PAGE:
Jackie Dauwe said at 2 years old, her son would pick out tunes on the keyboard.

"He couldn't talk, he couldn't walk," she said, "and yet he was picking songs out on the keyboard."

When the Dauwes moved from Morganfield, Ky., to Mahomet for David Dauwe's job, they were in search of a church. They visited Grace Church, where then seventh-grader Joseph Stephen Dauwe quickly made a friend in his small group leader Von Holten.

"All of a sudden I get a tap on my shoulder and it's Joseph and he goes, 'What's your name?' 'My name's Adam, what's your name?' He goes, 'My name is Joseph!'" Von Holten said. "Through junior high youth group, I got to meet him and since then I've got to know his family and helping out in the Young Adult Program."

Each school day, Von Holten, a senior, greets Dauwe, a freshman, at the Bulldog Buddies program during the 20-minute advisory period, where special education students in the Young Adult Program are paired with general education peers for fun bonding and life skills learning.

But the Bulldog Buddies do more than just in-classroom time with their peers. This year, buddies help students during lunch to get their trays, read and select menu items and make it back to the tables safely. Bulldog Buddies even have the opportunity to be leaders in the classroom by teaching life skills lessons once a week, such as practicing answering the phone, locating items in the grocery, following map directions and much more.

They also help their peers navigate P.E. Justine Hellmer and P.E. teacher Lisa Ayers wrote programs for the Young Adult Program students so that "their buddy knows their needs and what they are able to do," Hellmer said.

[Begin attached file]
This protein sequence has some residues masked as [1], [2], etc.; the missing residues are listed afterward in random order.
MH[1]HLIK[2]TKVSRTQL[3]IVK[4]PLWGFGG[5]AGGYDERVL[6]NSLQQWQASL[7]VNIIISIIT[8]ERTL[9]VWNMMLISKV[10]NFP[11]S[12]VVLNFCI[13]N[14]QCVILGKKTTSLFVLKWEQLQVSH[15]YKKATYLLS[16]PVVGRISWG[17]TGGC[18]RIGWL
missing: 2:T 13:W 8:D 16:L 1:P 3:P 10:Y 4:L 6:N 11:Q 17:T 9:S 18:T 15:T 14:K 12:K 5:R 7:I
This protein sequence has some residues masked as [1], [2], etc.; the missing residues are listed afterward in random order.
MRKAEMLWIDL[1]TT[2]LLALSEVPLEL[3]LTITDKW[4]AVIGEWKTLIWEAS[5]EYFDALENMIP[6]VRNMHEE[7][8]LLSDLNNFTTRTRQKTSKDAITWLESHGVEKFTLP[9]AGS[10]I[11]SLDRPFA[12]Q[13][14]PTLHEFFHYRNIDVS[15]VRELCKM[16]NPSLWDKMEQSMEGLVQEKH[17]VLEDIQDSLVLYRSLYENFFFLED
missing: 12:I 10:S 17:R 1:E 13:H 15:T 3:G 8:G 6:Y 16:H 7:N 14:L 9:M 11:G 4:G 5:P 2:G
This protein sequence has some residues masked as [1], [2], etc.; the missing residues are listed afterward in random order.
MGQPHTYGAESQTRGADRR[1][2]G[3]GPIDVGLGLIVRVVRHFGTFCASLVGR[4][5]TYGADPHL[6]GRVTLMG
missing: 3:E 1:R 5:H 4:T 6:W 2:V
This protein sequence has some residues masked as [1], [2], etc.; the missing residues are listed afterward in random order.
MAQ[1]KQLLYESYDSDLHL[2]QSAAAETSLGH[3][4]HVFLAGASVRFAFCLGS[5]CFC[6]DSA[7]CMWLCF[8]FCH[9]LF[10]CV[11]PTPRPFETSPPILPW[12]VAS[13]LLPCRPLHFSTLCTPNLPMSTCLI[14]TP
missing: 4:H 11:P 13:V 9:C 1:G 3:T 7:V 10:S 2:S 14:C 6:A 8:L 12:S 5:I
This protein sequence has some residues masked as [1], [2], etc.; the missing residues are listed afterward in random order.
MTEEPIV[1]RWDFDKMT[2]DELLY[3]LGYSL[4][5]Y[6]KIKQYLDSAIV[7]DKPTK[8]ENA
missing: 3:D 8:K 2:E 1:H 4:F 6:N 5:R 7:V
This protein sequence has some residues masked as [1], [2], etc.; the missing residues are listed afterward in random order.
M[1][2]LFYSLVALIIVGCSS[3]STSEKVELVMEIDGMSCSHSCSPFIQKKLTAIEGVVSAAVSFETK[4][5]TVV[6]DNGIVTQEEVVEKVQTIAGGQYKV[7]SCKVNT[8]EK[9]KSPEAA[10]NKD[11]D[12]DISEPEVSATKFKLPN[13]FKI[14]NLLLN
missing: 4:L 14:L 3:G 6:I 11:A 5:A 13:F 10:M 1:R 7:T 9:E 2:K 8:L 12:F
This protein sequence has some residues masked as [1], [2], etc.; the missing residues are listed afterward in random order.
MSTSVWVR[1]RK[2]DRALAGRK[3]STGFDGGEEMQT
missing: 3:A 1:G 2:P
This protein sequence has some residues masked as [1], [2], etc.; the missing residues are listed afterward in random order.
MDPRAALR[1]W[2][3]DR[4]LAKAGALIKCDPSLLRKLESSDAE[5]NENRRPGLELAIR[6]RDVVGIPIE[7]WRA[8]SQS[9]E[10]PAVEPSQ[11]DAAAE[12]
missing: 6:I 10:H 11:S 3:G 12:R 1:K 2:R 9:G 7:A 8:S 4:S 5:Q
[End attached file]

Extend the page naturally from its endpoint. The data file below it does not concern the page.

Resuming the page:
"(It's) awesome because they're able to play in the badminton game with their general education peers," Hellmer explained. "Previously, they would be paired with an adult aide, and that would set them apart from their gen ed peers and they would feel out of place. But now they get to stay with a friend who helps them and they feel a lot more comfortable and confident."

Hellmer, a 2013 M-S grad, designed the program for the high school, recalling the efforts of Marissa Hill, then special education teacher at the junior high, now a special education coach, who created Bulldog Buddies 10 years ago.

"When I first started teaching here last year for my first year, I was like, 'Why do we not have Bulldog Buddies at the high school, too?'" she said. "It would be so beneficial."

Hellmer became a special education teacher because of former peer, Tucker Morefield.

"(He) inspired me," she said. "He was a special ed student, and he passed away when I was a junior."

"Tucker was in my class," she added. "I would spend every recess playing with him. He was one of my very best friends, even though he was in a wheelchair and he had these disabilities — that didn't stop his personality from coming out."

Her inspiration has given room for friendships like Dauwe's and Von Holten's to foster and grow. Now, every advisory period is a favorite for Von Holten.